2. Speak their language and mention relevant role models
The media, Hollywood, and celebrities profoundly influence the lives of many teenagers. While discussing skin cancer with your teen, try referencing celebrities diagnosed with skin cancer, or role models who have chosen not to tan. For instance, Hugh Jackman is an Australian actor who had been diagnosed with skin cancer six times as of 2017. Using the social media platform Instagram, the actor urges followers to wear sunscreen to prevent recurring skin cancer scares. Other celebrities like Victoria Beckham and Nicole Kidman have also become more mindful of the dangers of tanning, with both women making a conscious decision to embrace their natural appearance instead.
If your teen insists on tanning, an alternative that can be less threatening to one’s health is the use of self-tanning products. Be sure, however, to discuss both the risks and benefits of self-tanners. For example, the topical application of products with chemical accelerators as the primary ingredient can cause blistering and other painful skin conditions. As their parent or guardian, offer to help your teen figure out which ones are appropriate for their skin type. You may even check with a dermatologist for the best recommendations.
3. Remember to lead by example
It is important to know that children, which include teens, learn by example — so start by becoming one. Take the lead in applying sunscreen every day and repeat application every two hours whenever outdoors. Wear a sun hat and find areas with the appropriate shade to lounge while at the beach, pool, or sporting event. If you make sun safety less of a chore and more of a normal part of your daily routine, your children are sure to follow your example.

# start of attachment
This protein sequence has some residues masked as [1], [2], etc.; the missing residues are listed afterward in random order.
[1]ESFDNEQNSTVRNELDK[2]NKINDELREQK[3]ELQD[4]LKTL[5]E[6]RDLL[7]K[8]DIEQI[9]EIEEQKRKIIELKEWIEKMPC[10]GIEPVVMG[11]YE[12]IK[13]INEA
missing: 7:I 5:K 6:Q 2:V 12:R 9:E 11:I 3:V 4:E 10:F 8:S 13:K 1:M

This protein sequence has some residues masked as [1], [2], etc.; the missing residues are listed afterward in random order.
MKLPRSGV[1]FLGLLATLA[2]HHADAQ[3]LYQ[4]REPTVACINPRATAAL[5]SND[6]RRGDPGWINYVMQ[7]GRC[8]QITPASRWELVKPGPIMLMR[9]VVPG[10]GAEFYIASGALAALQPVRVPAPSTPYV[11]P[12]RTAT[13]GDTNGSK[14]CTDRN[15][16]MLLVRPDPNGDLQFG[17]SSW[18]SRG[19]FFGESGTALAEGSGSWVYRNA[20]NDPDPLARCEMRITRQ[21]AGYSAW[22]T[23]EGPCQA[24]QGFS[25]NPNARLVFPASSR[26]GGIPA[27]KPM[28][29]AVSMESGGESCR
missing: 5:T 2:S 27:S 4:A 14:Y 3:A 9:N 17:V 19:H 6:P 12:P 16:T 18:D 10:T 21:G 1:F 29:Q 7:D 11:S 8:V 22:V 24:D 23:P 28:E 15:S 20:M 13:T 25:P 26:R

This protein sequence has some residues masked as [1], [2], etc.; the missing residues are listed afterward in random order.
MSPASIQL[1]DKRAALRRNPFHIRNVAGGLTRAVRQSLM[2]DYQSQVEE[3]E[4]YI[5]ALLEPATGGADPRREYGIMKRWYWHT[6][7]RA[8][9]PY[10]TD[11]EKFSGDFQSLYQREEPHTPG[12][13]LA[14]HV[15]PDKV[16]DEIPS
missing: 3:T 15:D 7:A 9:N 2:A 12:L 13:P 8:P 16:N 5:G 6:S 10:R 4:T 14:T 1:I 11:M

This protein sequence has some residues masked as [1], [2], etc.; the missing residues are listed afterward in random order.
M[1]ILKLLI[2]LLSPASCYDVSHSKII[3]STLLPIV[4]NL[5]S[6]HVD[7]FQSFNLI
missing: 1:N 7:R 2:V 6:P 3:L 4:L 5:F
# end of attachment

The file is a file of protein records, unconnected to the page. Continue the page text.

Take Home Message
Taking the initiative to talk to your teen about skin cancer prevention shows excellent parenting skills. Having the conversation is also a significant step towards helping them practice their reasoning and become more responsible in the long run. No matter how the talk goes, be sure to keep the discussion open and ongoing. You should also listen to your teen’s viewpoints even if you do not agree with everything they have to say. That way, you can attune your message based on their perspective and correct any misinformation.
Alternative Skin Cancer Treatments at New Hope
New Hope Medical Center is one of the leading providers of comprehensive treatments for chronic degenerative diseases and immune disorders, including cancers of the skin. We offer a combination of conventional and alternative therapies to eliminate cancer cells, with emphasis on improving a patient’s quality of life. If you are interested in our holistic treatment plans that are designed to protect and strengthen the body’s natural defense systems, call us today at 480-757-6573.